It is a measure of the progress Sheffield United have made in recent seasons that the arrival of a new centre-forward, rather than faulty fax machines or unsuccessful approaches for clearly unobtainable players, was the talk of Bramall Lane on transfer deadline day.
As the clock ticked towards 11pm and the window swung to a close, Chris Wilder was sat at home toasting Scott Hogan's move from Aston Villa, not swearing at office equipment while furiously punching numbers into his mobile phone.
The United manager's relaxed demeanor confirmed a job well done. Capturing Hogan, on a season long loan from their Championship rivals, marked the final phase of a makeover designed to equip his squad with the tools required to maintain its challenge for a top two finish. And it was completed before the 51-year-old's negotiators had even ordered lunch.
Hogan, aged 26, is expected to make his debut for United tomorrow when Bolton Wanderers travel to South Yorkshire. Kieran Dowell and Gary Madine, who are still finding their feet at the club after leaving Everton and Cardiff City respectively, are also likely to feature after making their first league starts against Norwich City last weekend.
Analysing United's business over the past 30 days, studying how it has changed the dynamic of the options at Wilder's disposal, some interesting themes emerge. They reveal those areas where the manager and his coaching staff had concerns at the beginning of the season and, six months on, the challenges they expect to face over the next 17 games as third-placed United attempt to chase down leaders Leeds and their most recent opponents in second.
The first and perhaps most noticeable difference between the side which started the campaign and the one set to face the visitors from Greater Manchester is experience. Although the one beaten 2-1 by Swansea City in August boasted more promotion winners, the number of players who have negotiated safe passage out of Championship has increased three-fold.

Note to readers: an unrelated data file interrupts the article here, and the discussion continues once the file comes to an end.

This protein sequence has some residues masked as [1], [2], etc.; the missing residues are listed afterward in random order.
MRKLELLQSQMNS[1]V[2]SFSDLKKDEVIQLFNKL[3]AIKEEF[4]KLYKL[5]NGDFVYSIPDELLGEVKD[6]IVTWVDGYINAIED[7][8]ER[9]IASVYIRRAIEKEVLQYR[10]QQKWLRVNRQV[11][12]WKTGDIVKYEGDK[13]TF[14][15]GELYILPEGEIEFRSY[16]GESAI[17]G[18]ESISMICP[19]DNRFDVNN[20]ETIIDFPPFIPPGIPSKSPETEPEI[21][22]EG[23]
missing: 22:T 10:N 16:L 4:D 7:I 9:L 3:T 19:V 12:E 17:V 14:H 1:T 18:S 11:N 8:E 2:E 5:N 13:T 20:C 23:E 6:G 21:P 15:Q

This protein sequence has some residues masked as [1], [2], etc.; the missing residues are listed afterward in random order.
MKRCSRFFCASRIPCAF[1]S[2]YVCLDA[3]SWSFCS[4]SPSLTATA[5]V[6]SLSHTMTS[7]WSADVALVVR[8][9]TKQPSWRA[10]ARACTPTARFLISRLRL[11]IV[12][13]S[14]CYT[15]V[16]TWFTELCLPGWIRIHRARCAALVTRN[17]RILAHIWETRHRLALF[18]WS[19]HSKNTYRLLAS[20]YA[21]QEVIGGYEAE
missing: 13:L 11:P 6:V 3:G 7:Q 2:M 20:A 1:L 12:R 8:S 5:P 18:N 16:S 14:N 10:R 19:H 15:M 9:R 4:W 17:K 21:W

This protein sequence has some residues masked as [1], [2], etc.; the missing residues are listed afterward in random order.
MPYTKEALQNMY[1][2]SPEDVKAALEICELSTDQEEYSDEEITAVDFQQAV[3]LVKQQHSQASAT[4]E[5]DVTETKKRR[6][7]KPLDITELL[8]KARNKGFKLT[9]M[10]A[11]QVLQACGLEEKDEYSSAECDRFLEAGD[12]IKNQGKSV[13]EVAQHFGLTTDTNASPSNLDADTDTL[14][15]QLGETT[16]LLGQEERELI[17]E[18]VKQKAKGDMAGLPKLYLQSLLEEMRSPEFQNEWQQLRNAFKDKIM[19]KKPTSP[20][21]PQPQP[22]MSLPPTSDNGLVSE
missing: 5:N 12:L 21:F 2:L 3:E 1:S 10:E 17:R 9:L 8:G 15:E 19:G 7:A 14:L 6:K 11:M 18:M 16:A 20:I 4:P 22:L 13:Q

With United set to face Middlesbrough, West Bromwich Albion and their rivals from Elland Road before the end of next month, that knowledge could prove crucial as Wilder's charges attempt to cope with the psychological pressure of competing at the top end of the division. With only 13 points separating its leading seven teams, an ability to retain focus, especially following a disappointing result, will be key.
Another shift has been the average age of the attack tasked with firing United towards the Premier League. Given Wilder's preference for consistent selections and tactics, reducing it from 30 to 28 should reduce its vulnerability to injury. Madine and Hogan have also given it more physical presence with the latter, like another recent signing Conor Washington, known for peeling off the shoulders of defenders. This also provides United greater strategic flexibility.
Although there will inevitably be concerns that Oliver Norwood, acquired on a 'loan to buy' basis in August, is United's only actual purchase of the January window, the associated costs of brokering temporary agreements with top-flight and second-tier clubs must be recognised. Doubtless Wilder would have preferred to push through another permanent deal, particularly following David Brooks' £11.5m sale to Bournemouth last summer, but all three of his first choice targets have been secured. If they deliver, then the financial windfall associated with Premier League status means those arrangements can be revisited.
It should also be noted that United rejected West Ham's approach for John Fleck before unveiling Hogan. The offer, £4m, was as derisory as the proposed payment schedule. The unwillingness to encourage further discussion sent out the desired message.
With United's interest in Hogan and Dowell tracing back to the close season, Wilder's recruitment policy is clearly well-defined. Sticking too it, refusing to repeat the mistakes of previous regimes by permitting deviations, has resulted in more coherent performances. By any measure, United emerged from the transfer window in better shape than when they entered it.